Unlike human soldiers, autonomous weapons systems are unaffected by psychological factors that would cause them to act outside the chain of command. This is a compelling moral justification for their development and eventual deployment in war. To achieve this level of sophistication, the software that runs AWS will have to first solve two problems: the frame problem and the representation problem. Solutions to these problems will inevitably involve complex software. Complex software will create security risks and will make AWS critically (...) vulnerable to hacking. I claim that the political and tactical consequences of hacked AWS far outweigh the purported advantages of AWS not being affected by psychological factors and always following orders. Therefore, one of the moral justifications for the deployment of AWS is undermined. (shrink)
This article presents an argument for the view that we can perceive temporal features without awareness. Evidence for this claim comes from recent empirical work on selective visual attention. An interpretation of selective attention as a mechanism that processes high-level perceptual features is offered and defended against one particular objection. In conclusion, time perception likely has an unconscious dimension and temporal mental qualities can be instantiated without ever being conscious.
In this paper, I offer an account of the dependence relation between perception of change and the subjective flow of time that is consistent with some extant empirical evidence from priming by unconscious change. This view is inspired by the one offered by William James, but it is articulated in the framework of contemporary functionalist accounts of mental qualities and higher-order theories of consciousness. An additional advantage of this account of the relationship between perception of change and subjective time is (...) that is makes sense of instances where we are not consciously aware of changes but still experience the flow of time. (shrink)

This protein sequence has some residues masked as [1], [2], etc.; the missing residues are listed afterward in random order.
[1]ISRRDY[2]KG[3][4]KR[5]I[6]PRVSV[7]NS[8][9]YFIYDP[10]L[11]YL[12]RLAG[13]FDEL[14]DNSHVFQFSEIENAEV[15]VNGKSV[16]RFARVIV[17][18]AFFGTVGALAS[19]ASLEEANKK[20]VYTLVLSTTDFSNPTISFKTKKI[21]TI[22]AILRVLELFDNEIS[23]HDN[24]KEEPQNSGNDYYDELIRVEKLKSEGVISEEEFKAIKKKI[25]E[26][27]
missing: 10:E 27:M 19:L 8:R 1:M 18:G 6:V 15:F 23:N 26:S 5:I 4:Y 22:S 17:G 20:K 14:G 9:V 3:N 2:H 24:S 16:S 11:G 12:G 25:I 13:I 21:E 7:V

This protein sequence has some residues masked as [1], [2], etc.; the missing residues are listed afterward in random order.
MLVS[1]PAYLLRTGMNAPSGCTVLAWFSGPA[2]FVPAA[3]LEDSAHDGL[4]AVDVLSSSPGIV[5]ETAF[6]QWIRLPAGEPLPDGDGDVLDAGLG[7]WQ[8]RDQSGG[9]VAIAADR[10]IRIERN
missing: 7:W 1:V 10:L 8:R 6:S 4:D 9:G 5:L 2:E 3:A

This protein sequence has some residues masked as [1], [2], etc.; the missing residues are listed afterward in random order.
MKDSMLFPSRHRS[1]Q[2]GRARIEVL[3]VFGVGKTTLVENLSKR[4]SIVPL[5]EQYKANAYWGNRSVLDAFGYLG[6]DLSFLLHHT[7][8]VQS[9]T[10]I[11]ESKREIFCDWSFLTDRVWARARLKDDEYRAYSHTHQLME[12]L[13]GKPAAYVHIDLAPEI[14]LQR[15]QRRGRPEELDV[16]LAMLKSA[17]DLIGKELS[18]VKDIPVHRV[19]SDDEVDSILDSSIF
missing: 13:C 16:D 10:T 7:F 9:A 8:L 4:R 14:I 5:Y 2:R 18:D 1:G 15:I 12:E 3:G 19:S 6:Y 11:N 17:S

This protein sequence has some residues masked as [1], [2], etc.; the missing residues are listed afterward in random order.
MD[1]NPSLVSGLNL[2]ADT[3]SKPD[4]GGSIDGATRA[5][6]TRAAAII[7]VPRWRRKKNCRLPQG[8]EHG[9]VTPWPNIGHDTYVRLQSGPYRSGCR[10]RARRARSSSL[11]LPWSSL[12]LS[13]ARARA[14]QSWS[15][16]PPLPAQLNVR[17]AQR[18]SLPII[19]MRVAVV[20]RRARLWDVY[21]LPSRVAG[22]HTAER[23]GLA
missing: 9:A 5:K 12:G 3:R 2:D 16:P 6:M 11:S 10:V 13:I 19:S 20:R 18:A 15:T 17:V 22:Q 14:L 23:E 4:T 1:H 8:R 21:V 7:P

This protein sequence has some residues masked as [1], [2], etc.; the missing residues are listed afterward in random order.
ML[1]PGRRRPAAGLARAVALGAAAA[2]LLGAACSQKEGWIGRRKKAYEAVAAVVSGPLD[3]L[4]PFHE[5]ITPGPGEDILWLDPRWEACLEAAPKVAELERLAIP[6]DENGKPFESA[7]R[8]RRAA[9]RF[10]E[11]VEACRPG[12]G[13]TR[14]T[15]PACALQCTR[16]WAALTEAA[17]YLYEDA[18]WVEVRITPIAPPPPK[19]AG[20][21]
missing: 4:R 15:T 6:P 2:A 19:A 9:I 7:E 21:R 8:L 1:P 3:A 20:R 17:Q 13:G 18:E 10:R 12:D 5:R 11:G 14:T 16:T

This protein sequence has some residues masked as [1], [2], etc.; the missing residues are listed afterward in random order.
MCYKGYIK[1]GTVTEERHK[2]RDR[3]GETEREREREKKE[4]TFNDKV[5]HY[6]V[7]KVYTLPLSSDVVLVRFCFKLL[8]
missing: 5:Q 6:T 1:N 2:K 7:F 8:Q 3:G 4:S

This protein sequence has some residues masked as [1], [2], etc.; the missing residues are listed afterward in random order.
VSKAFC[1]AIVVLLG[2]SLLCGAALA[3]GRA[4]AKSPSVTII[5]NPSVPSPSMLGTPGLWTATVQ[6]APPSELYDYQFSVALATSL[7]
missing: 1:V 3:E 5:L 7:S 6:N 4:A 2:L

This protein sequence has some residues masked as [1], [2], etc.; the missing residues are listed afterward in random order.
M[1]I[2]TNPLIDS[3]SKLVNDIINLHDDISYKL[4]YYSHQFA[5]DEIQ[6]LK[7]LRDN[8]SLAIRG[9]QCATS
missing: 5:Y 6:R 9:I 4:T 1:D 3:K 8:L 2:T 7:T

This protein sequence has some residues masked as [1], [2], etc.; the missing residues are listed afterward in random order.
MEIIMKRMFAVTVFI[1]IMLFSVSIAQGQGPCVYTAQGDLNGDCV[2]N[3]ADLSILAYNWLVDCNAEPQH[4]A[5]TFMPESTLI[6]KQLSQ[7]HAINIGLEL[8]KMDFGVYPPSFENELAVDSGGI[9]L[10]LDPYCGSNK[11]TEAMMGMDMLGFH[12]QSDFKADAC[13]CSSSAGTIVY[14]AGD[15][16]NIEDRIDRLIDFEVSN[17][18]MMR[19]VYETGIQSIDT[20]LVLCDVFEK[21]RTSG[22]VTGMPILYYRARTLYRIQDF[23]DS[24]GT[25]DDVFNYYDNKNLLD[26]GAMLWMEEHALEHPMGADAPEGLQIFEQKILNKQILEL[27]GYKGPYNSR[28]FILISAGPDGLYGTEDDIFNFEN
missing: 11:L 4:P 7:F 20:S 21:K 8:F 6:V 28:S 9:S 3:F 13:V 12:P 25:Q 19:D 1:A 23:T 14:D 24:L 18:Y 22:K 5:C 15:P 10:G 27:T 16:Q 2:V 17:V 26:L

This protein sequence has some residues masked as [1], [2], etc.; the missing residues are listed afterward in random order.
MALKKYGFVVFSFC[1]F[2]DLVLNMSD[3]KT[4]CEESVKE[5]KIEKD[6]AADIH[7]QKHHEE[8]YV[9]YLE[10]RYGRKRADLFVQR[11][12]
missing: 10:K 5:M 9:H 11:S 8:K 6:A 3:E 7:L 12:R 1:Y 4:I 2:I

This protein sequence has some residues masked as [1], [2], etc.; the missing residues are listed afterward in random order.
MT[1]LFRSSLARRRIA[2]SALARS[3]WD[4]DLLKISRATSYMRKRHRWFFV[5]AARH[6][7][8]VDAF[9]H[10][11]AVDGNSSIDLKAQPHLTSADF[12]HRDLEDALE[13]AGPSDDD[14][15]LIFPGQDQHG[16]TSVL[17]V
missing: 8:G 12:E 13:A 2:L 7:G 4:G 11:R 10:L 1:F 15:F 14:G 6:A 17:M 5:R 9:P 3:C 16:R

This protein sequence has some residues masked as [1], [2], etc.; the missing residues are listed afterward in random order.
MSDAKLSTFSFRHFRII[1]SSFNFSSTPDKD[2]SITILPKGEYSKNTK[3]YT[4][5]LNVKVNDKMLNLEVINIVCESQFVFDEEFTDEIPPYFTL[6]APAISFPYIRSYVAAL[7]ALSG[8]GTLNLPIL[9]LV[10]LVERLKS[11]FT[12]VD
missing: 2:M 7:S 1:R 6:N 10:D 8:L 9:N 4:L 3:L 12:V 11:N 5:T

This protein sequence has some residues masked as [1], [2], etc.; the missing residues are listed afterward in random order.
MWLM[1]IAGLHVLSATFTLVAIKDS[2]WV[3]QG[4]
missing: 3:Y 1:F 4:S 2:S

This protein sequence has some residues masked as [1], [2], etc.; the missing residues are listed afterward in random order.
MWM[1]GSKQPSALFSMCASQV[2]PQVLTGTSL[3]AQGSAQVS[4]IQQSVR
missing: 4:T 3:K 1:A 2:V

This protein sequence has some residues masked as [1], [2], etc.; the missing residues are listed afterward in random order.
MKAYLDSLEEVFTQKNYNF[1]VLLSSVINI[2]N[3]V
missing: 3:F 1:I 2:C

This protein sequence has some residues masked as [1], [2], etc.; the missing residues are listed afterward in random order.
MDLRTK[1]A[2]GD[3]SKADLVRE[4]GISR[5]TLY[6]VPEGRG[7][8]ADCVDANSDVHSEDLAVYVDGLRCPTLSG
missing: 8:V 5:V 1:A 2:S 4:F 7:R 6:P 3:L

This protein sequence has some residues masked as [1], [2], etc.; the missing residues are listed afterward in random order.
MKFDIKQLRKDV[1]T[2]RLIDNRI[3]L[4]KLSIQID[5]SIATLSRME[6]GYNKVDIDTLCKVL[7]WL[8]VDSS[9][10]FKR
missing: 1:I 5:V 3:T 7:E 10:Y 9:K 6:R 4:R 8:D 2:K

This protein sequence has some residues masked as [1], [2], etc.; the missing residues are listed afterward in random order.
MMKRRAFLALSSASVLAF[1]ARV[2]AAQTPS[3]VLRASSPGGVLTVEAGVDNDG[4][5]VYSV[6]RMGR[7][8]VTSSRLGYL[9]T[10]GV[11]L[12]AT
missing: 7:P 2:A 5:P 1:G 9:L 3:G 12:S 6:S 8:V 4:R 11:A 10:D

It is not clear to what the projects of creating an artificial intelligence (AI) that does ethics, is moral, or makes moral judgments amounts. In this paper we discuss some of the extant metaethical theories and debates in moral philosophy by which such projects should be informed, specifically focusing on the project of creating an AI that makes moral judgments. We argue that the scope and aims of that project depend a great deal on antecedent metaethical commitments. Metaethics, therefore, plays (...) the role of an Archimedean fulcrum in this context, very much like the Archimedean role that it is often taken to take in context of normative ethics (Dworkin 1996; Dreier 2002; Fantl 2006; Ehrenberg 2008). (shrink)
Quality Space Theory is a holistic model of qualitative states. On this view, individual mental qualities are defined by their locations in a space of relations, which reflects a similar space of relations among perceptible properties. This paper offers an extension of Quality Space Theory to temporal perception. Unconscious segmentation of events, the involvement of early sensory areas, and asymmetries of dominance in multi-modal perception of time are presented as evidence for the view.